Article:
Global Economy

South Korea stocks surge around 4% as Dow sees largest 3-day surge in almost 90 years

Stocks in Asia jumped in Friday morning trade after the Dow Jones Industrial Average soared overnight to its biggest 3-day surge since 1931.

South Korean stocks led gains among the region’s major markets, with the Kospi up 3.73% while the Kosdaq index rose 4%.

In Japan, the Nikkei 22 surged 3.5% in early trade while the Topix index gained 3.11%.

Meanwhile, stocks in Australia rose in morning trade, with the S&P/ASX 200 up about 2%.

Overall, the MSCI Asia ex-Japan index traded 0.94% higher.

On the economic data front, China’s industrial profits data for February is set to be out at around 9:30 a.m. HK/SIN on Friday. The release could offer clues to the economic impact of the coronavirus in China, where the disease was first reported.

Overnight stateside, the Dow skyrocketed 1,351.62 points to close at 22,552.17, capping its biggest three-day surge since 1931. The S&P 500 also posted a three-day winning streak, rising 6.2% to end its trading day at 2,630.07. The Nasdaq Composite advanced 5.6%  to close at 7,797.5.

The U.S. Senate unanimously passed a historic $2 trillion coronavirus relief package Wednesday night, with the stimulus bill now headed for the House, which will push to pass it by voice vote Friday morning. House speaker Nancy Pelosi, D-Calif., said the bill will be passed “with strong bipartisan support.”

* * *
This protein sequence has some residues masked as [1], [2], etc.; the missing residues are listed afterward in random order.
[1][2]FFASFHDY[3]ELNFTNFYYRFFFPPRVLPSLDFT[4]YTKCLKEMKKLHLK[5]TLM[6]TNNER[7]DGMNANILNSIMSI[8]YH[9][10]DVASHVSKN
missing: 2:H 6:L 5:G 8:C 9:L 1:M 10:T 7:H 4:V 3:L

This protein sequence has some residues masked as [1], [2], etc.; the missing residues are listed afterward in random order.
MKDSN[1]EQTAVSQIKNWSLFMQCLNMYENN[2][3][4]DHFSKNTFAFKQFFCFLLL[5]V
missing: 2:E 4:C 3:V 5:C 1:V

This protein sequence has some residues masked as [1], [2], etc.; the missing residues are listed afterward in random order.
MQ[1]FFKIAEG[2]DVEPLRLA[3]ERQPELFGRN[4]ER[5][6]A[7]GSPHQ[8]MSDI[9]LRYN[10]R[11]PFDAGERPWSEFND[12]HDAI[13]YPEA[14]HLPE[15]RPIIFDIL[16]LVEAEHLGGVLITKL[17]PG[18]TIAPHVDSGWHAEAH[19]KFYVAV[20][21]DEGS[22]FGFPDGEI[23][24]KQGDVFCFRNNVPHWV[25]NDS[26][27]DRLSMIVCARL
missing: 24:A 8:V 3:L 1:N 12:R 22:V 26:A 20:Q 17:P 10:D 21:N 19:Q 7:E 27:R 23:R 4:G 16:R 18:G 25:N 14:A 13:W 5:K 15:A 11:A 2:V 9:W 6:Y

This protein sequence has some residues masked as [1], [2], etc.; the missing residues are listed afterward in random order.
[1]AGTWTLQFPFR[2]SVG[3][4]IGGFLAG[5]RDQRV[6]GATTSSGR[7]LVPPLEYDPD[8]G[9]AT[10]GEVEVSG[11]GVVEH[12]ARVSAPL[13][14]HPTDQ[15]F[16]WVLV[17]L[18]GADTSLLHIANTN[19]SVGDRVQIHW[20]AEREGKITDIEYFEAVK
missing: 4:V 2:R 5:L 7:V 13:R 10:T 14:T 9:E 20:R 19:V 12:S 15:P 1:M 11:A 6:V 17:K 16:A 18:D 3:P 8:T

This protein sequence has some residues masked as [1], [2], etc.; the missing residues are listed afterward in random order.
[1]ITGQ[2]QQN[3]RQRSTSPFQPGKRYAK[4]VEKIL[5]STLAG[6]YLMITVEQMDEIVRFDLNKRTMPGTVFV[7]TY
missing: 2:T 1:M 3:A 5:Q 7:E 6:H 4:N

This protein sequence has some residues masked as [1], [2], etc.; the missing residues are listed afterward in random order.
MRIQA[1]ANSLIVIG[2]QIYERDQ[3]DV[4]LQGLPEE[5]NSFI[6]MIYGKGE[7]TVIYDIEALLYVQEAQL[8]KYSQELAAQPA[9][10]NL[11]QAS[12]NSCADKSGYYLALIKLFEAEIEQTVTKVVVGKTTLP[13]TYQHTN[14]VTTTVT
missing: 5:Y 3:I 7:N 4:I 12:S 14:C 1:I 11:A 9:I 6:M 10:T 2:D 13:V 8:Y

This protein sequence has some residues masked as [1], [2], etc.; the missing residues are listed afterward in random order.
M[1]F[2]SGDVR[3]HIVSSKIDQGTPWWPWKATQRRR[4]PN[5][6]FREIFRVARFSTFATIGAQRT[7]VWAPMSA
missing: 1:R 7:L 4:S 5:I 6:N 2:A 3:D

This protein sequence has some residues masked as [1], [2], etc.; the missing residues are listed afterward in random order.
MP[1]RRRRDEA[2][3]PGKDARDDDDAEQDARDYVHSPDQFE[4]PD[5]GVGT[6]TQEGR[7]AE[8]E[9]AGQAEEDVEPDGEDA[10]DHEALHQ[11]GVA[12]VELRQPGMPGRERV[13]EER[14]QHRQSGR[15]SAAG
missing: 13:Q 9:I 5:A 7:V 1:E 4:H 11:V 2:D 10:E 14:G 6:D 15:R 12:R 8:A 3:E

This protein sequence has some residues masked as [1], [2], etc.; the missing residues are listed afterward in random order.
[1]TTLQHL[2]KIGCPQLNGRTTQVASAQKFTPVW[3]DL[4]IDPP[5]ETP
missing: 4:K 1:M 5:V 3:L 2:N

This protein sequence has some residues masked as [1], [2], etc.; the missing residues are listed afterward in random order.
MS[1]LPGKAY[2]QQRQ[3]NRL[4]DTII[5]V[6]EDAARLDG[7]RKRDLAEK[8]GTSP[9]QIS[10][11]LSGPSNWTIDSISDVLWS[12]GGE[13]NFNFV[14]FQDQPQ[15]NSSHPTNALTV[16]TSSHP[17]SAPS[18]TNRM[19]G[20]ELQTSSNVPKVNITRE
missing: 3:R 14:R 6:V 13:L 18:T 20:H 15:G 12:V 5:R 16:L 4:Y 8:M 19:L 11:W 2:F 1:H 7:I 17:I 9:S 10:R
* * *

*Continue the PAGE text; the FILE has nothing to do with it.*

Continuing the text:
Still, jobless benefit claims in the U.S. had soared to 3.28 million last week, according to the Labor Department — by far a record. That, however, was still lower than the most dire estimates on Wall Street.

Meanwhile, U.S. Federal Reserve Chairman Jerome Powell said Thursday that the central bank will not “run out of ammunition” to keep the economy stable.

“We judge markets are pricing‑in a short sharp US recession,” Joseph Capurso, senior currency strategist at Commonwealth Bank of Australia, wrote in a note. “Our fear is the surge in jobless claims – even if the benefits paid will soon be increased – will draw-out the recession longer than markets expect.”

The U.S. dollar index, which tracks the greenback against a basket of its peers, was last at 99.294 after falling from levels above 100 yesterday.

The Japanese yen traded at 109.08 against the dollar after strengthening from levels above 110 yesterday. The Australian dollar changed hands at $0.6072 after seeing levels below $0.58 earlier in the trading week.

Oil prices were higher in the morning of Asian trading hours, with international benchmark Brent crude futures up 1.33% to $26.69 per barrel. U.S. crude futures also advanced 2.04% to $23.06 per barrel.

Here’s a look at what’s on tap in the trading day ahead:

  • China: Industrial profits for February at 9:30 a.m. HK/SIN

CNBC’s Fred Imbert contributed to this report.


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